The clock over the old Corn Exchange in Bristol has two minute hands. The red minute hand shows Greenwich Mean Time and the black minute hand shows Bristol time!
It is a throwback to a proper revolution in measuring time, following the development of railways and telegraph communications.
Before the railroads came, there was no particular reason why people in Bristol should keep the same time as people in London. Not just Bristol, in other parts of the UK and the world, time meant local solar time.
Natural or solar time time depends on a location's position in relation to the Sun. Natural noon or midday in a place is when the Sun is at its highest point above that location.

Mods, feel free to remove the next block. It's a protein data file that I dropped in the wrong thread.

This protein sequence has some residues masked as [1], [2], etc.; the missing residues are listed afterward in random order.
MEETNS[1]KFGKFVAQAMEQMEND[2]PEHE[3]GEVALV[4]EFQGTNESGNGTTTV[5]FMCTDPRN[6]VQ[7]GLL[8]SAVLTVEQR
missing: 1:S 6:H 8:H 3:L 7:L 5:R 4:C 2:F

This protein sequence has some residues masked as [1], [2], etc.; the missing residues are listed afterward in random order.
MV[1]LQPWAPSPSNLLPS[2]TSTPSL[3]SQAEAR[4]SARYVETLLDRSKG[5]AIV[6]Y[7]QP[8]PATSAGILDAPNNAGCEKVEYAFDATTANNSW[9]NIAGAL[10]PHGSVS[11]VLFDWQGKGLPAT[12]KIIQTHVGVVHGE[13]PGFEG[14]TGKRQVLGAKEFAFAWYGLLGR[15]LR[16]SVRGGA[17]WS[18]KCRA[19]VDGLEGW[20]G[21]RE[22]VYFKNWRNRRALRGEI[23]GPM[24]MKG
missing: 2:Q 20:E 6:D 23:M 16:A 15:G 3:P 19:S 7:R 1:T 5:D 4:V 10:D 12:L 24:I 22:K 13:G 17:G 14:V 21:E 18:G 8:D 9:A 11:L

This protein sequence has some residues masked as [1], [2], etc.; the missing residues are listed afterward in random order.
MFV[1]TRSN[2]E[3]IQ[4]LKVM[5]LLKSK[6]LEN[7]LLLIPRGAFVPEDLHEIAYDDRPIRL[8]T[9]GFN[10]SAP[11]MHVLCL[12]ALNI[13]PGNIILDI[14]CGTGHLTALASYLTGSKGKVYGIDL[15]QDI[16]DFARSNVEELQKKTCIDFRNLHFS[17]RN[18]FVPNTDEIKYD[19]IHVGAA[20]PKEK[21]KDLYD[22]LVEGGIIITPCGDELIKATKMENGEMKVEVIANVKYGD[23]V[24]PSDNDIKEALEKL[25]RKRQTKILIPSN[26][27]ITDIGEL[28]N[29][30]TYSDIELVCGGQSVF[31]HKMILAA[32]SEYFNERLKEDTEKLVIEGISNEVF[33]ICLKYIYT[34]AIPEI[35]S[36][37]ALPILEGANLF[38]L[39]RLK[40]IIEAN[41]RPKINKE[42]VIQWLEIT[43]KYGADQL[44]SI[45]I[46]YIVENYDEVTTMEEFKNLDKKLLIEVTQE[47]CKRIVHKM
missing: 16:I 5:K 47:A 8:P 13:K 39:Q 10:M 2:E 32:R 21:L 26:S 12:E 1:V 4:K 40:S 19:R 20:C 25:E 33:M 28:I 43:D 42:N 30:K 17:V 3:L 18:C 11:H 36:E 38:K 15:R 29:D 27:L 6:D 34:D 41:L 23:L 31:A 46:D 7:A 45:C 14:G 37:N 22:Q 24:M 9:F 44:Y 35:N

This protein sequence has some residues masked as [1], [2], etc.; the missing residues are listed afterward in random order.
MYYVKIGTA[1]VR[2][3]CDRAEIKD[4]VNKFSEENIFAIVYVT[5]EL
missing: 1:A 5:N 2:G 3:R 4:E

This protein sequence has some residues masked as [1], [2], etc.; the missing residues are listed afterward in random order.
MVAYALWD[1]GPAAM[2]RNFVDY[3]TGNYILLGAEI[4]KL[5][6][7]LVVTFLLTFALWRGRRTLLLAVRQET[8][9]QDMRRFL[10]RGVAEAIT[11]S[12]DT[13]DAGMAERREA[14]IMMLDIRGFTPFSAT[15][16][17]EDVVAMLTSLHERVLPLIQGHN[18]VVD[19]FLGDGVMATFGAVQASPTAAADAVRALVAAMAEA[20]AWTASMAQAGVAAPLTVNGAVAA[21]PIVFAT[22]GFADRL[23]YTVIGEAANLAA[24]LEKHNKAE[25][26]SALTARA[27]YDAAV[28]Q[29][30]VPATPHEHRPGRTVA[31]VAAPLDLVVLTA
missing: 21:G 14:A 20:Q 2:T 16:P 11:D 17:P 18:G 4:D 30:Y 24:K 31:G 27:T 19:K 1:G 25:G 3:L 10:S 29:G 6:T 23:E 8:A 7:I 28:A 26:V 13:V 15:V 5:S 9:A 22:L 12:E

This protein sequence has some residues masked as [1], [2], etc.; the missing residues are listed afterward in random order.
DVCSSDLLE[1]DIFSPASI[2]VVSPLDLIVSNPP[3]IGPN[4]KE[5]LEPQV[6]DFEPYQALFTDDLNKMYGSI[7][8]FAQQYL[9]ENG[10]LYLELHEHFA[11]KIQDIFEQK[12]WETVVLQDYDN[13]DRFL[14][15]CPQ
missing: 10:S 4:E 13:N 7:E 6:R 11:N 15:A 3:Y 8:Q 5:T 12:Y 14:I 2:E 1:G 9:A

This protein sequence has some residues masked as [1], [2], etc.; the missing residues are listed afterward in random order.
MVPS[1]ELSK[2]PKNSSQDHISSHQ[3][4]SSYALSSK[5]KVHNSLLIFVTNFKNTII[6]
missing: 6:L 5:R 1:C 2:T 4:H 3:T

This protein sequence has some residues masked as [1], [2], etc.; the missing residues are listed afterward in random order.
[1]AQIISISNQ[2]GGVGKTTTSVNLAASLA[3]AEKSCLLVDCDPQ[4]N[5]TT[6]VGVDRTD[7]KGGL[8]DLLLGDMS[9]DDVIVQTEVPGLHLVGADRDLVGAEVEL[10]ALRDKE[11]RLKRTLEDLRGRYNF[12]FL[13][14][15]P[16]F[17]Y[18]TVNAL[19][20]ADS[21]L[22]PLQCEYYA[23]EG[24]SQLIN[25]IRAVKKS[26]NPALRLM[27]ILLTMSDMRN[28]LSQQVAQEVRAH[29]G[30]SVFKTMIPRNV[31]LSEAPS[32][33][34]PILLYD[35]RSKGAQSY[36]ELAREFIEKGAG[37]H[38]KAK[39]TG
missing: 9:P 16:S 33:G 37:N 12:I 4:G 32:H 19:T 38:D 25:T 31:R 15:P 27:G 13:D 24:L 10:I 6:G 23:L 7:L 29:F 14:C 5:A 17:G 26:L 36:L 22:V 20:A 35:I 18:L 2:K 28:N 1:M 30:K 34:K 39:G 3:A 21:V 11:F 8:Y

After the expansion of railway networks, running trains accurately required standardization. It was not just trains. Read the full story of that significant change here.
Bristol is at 2º 35' (West) of Greenwich, so a bit behind London in terms of Sun's apparent daily journey. Before the introduction of standard time zones, when it was noon in Bristol it was already 10 minutes past noon (twelve) in London.
The Bristol clock above the Corn Exchange is still showing the historic solar time difference to London.
Greenwich Mean Time (GMT) became, by law, UK's Standard Time zone in 1880. British Summer Time (BST) was adopted in 1916, and clocks started being switched yearly to BST, which is GMT+1. At the end of the BST period, it is back to GMT.